Other people, especially the elderly, miss the leisure activity of visiting a local business in person. These people will often choose “click and collect” options that let them order products online but pick them up outside the business. This type of curbside service helps people retain the leisure aspect of shopping – a consumer behavior called “recreation-conscious” buying. It also gives people worried about online security the option to pay for their purchase in person.
A delivery economy also gives people the opportunity to make sure what they need is in stock before they go to make a purchase. In rural areas, people often need to drive significant distances to visit local businesses. If an item is out of stock (like so many were at the beginning of the crisis), your customers might see the trip to your store as a waste of time and gas. For people who use it, a delivery or click and collect option eliminates these fruitless shopping trips.
How can rural businesses thrive in a delivery economy?
There are opportunities in the coronavirus crisis for small rural businesses, but there are also challenges. As large online retailers see higher revenue from more online sales, many small businesses are taking losses they can’t recover from. Local restaurants, too, are struggling to adapt to “a transformation unlike anything the industry has experienced since Prohibition.”
Despite these very real economic challenges, there are opportunities for small businesses in the new delivery economy. When small rural businesses embrace online retail, they can:
- Deliver goods to local areas faster than big retailers. Being in close proximity to your customers makes it easier to deliver purchases quickly and in good condition. While large online retailers have had to introduce slower delivery times due to closed airports and reduced trucking options, local businesses can usually deliver to anyone within driving distance.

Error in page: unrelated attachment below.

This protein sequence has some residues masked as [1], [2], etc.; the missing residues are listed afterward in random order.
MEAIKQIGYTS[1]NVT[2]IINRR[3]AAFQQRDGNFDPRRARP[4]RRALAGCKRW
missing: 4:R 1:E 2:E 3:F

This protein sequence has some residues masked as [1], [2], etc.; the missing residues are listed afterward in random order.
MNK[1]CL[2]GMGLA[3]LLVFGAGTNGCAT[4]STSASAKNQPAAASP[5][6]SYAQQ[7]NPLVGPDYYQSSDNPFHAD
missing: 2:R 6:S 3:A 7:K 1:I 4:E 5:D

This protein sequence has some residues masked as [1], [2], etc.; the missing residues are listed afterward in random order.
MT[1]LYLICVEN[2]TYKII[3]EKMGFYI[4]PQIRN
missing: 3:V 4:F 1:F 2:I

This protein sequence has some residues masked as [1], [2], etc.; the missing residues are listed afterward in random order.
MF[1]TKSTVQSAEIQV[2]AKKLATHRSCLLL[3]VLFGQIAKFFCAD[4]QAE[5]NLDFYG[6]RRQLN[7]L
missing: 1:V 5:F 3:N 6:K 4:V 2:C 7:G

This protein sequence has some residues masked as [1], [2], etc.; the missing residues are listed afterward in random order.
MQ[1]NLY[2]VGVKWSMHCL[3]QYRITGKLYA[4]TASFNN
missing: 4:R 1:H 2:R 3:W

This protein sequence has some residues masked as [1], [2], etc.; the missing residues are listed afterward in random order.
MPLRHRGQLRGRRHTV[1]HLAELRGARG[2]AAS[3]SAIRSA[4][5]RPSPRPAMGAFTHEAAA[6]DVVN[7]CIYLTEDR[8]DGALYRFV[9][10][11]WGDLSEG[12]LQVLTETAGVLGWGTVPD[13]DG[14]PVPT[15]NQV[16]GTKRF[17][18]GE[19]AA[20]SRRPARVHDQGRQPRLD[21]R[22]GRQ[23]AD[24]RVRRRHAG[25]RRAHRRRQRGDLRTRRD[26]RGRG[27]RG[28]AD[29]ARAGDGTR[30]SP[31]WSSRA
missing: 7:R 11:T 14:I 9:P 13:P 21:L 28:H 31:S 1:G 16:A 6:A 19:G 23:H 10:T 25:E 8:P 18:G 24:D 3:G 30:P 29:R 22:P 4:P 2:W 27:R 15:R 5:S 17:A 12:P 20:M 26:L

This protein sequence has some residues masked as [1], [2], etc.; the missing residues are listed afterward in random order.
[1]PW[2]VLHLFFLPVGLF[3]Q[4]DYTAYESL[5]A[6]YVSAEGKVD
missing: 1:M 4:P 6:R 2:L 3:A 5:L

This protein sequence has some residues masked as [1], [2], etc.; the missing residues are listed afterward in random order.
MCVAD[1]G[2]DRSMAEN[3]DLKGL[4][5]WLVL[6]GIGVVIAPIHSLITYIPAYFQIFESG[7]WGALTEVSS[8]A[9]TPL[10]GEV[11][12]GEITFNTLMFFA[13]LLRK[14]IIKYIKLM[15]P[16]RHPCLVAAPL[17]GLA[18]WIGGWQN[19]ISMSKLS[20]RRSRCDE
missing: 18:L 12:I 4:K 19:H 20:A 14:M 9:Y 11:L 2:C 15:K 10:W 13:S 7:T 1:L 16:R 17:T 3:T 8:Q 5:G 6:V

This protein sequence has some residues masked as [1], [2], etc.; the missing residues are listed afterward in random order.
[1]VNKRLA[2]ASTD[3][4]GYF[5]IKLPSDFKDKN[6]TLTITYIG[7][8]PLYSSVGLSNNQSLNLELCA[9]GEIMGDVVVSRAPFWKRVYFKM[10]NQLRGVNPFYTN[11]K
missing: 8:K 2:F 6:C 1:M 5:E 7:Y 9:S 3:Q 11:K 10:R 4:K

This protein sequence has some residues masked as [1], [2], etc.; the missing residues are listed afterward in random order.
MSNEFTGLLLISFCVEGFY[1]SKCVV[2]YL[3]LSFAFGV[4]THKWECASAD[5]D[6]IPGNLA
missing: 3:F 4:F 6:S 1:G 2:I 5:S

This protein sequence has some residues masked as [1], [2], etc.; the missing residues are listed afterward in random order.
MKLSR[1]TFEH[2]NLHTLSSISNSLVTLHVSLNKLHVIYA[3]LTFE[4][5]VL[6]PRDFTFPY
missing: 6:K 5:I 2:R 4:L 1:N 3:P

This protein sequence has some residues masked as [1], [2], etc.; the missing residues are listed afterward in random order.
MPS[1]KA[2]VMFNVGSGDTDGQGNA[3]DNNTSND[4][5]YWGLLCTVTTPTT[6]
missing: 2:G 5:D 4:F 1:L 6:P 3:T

- Expand their customer base with online retail. Local businesses often only serve local customers, but that isn’t a necessity in a delivery economy. Small businesses can reach new customers anywhere in the world with online retail and, while shipping options are currently limited, this can open up new opportunities to grow revenue after the crisis.
- Build local community on social media. Whether you own a gas station where people stop to get coffee before work or a construction company where the employees know everyone in town, local businesses are an essential part of rural communities. By posting updates and interacting with customers on social media, your business can continue to bring people together – even when a virus is keeping you physically apart.
Get a reliable internet connection for your rural business
Less than 10% of people say they’ll return to stores immediately after their states lift their lockdowns, which means many small rural businesses need to adapt to the delivery economy if they want to survive through the end of this year.